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**CS130N Problem set 3: Some Data structures + Algorithms**

**Sparse polynomials:**
- A polynomial is called
*dense* if
almost all the coefficients are non-zero. If the number
of nonzero coefficients is much smaller than the largest degree
then the polynomial is *sparse*. The most natural
representation of a sparse polynomial is as a sorted list
of pairs (*a*_{i},*j*_{i}) of nonzero coefficients and the
corresponding powers of *x*. While algorithms for
addition and multiplication of dense polynomials can be
similar to those for *big numbers*, sparse polynomials
need to be handled differently (why?). Develop algorithms for
computing addition, multiplication and division (reciprocal)
of sparse polynomials.
**Sparse matrices:**
- A matrix is
*sparse* if most elements of the matrix are
zero. We might store a large sparse matrix (to save space)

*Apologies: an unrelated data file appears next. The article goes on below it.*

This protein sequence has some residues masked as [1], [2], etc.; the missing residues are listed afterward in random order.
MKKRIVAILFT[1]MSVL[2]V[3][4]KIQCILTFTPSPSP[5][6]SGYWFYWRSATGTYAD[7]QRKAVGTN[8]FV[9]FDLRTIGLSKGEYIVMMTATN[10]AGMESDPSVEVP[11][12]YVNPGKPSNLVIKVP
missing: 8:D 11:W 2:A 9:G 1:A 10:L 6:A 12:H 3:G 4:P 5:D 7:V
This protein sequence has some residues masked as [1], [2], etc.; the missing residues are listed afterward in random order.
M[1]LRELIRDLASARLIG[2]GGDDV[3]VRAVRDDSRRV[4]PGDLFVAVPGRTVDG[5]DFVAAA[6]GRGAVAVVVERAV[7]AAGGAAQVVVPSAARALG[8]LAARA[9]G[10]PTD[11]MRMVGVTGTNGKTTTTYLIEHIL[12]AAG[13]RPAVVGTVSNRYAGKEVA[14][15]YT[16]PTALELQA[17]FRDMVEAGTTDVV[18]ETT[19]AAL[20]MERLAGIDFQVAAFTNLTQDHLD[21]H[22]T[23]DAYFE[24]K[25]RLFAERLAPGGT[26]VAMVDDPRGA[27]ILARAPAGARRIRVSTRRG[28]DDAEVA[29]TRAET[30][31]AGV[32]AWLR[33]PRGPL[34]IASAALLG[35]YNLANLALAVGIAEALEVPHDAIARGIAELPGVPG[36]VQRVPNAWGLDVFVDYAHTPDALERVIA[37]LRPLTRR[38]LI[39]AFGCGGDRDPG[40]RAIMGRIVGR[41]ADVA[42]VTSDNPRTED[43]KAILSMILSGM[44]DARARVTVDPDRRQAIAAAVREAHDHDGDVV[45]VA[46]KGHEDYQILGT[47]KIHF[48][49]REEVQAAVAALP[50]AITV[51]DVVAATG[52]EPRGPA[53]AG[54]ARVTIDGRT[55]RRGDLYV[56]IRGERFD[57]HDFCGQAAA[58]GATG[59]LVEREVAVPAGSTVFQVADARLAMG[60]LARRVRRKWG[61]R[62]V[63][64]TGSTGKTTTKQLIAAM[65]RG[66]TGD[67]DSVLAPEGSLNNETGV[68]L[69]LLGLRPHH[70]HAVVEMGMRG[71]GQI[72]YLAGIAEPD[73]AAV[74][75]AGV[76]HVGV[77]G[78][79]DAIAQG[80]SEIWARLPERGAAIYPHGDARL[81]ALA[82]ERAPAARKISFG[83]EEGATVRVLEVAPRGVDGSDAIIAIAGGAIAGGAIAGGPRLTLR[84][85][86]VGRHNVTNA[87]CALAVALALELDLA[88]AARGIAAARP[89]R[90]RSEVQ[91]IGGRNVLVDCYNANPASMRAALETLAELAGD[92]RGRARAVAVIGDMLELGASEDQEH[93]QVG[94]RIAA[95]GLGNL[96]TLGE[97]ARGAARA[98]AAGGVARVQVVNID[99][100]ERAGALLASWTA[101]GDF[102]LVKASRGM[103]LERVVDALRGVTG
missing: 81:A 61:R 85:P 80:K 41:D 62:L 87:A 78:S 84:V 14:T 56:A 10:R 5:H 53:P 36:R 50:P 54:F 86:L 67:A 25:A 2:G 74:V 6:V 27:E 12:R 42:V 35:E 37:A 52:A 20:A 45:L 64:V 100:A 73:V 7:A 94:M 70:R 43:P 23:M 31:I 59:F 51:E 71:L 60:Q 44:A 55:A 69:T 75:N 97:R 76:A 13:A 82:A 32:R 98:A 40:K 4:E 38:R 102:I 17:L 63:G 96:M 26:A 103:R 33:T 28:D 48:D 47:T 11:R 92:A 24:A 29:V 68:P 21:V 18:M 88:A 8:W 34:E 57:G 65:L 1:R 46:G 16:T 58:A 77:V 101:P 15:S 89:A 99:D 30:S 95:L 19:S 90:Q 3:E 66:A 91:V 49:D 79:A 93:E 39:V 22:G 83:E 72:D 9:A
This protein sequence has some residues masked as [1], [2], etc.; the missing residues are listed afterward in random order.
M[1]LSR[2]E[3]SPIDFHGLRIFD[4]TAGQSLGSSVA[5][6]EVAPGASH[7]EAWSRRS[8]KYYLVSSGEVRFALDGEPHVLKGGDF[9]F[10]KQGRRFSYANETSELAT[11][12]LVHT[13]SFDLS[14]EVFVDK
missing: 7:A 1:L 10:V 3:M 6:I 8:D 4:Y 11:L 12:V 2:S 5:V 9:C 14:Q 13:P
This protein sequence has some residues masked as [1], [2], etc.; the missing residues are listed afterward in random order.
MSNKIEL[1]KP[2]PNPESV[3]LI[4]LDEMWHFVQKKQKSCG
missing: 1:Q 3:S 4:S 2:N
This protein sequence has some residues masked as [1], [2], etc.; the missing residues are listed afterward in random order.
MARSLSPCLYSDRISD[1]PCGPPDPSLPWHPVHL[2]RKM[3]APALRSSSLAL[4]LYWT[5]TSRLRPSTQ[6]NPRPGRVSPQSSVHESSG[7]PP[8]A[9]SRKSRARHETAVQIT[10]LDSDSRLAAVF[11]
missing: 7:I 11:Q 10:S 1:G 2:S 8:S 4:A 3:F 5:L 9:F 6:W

as a list of triples (*i*,*j*,*value*) where (*i*,*j*) is a
position and *value* is a non-zero value. We may represent
the list in an array *A*[*t*,3], where *t* is an upper bound
on the number of non-zero elements. Further, we may
maintain the list sorted so that the row numbers are
increasing and within a row the column numbers are increasing.
Design algorithms to i) transpose a sparse matrix ii) add
two sparse matrices and iii) multiply two sparse matrices.
**Knight's tour:**
- Consider a chess board
with a
*knight* placed on a square of initial
position (*x*_{0},*y*_{0}). Develop an algorithm to determine
a covering of the entire board, if there exists one, i.e.,
to compute a tour of *n*^{2} - 1 moves such that every
field of the board is visited exactly once.
**Stable marriage:**
- Consider a set
*A* of men and
a set *B* of women. Each man and each woman has stated
distinct preferences for their partners. If *n* couples
are chosen such that there exists a man and woman who
would both prefer each other to their actual marriage
partners then the pairing is said to be *unstable*
(for obvious reasons). If no such pair exists, then
the pairing is *stable*. Develop an algorithm
to compute all stable marriage assignments.
**FFT multiplication:**
- Study the Fast Fourier Transform algorithm (tutors please
help) and figure out how it can be used for efficient
multiplication of big numbers.

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*Subhashis Banerjee*

*1/23/2001*